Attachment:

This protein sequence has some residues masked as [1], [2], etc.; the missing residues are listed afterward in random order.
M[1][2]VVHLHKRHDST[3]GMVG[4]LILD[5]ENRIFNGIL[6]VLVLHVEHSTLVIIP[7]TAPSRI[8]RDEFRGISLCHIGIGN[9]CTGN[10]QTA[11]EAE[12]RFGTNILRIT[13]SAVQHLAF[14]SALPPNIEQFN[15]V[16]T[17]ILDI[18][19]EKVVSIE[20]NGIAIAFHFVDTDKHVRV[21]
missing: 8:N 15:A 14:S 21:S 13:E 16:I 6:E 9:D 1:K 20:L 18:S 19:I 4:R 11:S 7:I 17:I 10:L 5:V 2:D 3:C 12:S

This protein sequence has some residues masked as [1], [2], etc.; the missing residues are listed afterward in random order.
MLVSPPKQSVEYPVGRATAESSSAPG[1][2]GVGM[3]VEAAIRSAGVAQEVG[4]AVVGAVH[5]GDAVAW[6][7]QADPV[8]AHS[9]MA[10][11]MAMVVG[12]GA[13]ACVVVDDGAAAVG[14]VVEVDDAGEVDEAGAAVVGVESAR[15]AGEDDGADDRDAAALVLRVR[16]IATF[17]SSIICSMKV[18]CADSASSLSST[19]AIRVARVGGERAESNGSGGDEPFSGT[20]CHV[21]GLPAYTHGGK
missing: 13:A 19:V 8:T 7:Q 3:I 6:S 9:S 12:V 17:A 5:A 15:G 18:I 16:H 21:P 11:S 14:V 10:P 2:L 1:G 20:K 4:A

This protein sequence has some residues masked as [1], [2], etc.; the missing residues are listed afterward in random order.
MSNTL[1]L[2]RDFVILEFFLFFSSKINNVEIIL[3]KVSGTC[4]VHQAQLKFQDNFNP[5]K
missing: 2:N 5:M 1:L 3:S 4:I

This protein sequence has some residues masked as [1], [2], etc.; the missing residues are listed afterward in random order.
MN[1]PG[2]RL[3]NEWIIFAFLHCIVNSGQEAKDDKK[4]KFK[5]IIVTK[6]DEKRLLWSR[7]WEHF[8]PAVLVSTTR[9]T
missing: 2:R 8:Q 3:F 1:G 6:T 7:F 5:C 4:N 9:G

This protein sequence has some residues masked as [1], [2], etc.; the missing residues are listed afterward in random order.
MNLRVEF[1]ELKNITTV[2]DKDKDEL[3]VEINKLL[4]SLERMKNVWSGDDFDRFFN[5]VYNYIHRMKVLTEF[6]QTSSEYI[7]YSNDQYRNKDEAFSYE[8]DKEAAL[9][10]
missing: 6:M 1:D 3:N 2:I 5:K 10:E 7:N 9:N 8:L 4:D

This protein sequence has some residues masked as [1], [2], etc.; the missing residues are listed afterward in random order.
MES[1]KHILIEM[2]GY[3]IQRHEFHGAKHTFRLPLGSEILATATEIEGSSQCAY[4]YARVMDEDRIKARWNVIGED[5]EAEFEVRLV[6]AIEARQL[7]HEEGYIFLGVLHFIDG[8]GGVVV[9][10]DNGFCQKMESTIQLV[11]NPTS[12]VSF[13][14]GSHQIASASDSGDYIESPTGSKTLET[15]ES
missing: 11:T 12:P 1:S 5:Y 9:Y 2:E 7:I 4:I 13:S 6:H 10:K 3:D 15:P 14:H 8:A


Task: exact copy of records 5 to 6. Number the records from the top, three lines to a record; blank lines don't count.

This protein sequence has some residues masked as [1], [2], etc.; the missing residues are listed afterward in random order.
MNLRVEF[1]ELKNITTV[2]DKDKDEL[3]VEINKLL[4]SLERMKNVWSGDDFDRFFN[5]VYNYIHRMKVLTEF[6]QTSSEYI[7]YSNDQYRNKDEAFSYE[8]DKEAAL[9][10]
missing: 6:M 1:D 3:N 2:I 5:K 10:E 7:N 9:N 8:L 4:D

This protein sequence has some residues masked as [1], [2], etc.; the missing residues are listed afterward in random order.
MES[1]KHILIEM[2]GY[3]IQRHEFHGAKHTFRLPLGSEILATATEIEGSSQCAY[4]YARVMDEDRIKARWNVIGED[5]EAEFEVRLV[6]AIEARQL[7]HEEGYIFLGVLHFIDG[8]GGVVV[9][10]DNGFCQKMESTIQLV[11]NPTS[12]VSF[13][14]GSHQIASASDSGDYIESPTGSKTLET[15]ES
missing: 11:T 12:P 1:S 5:Y 9:Y 2:E 7:I 4:I 13:S 6:H 10:K 3:D 15:P 14:H 8:A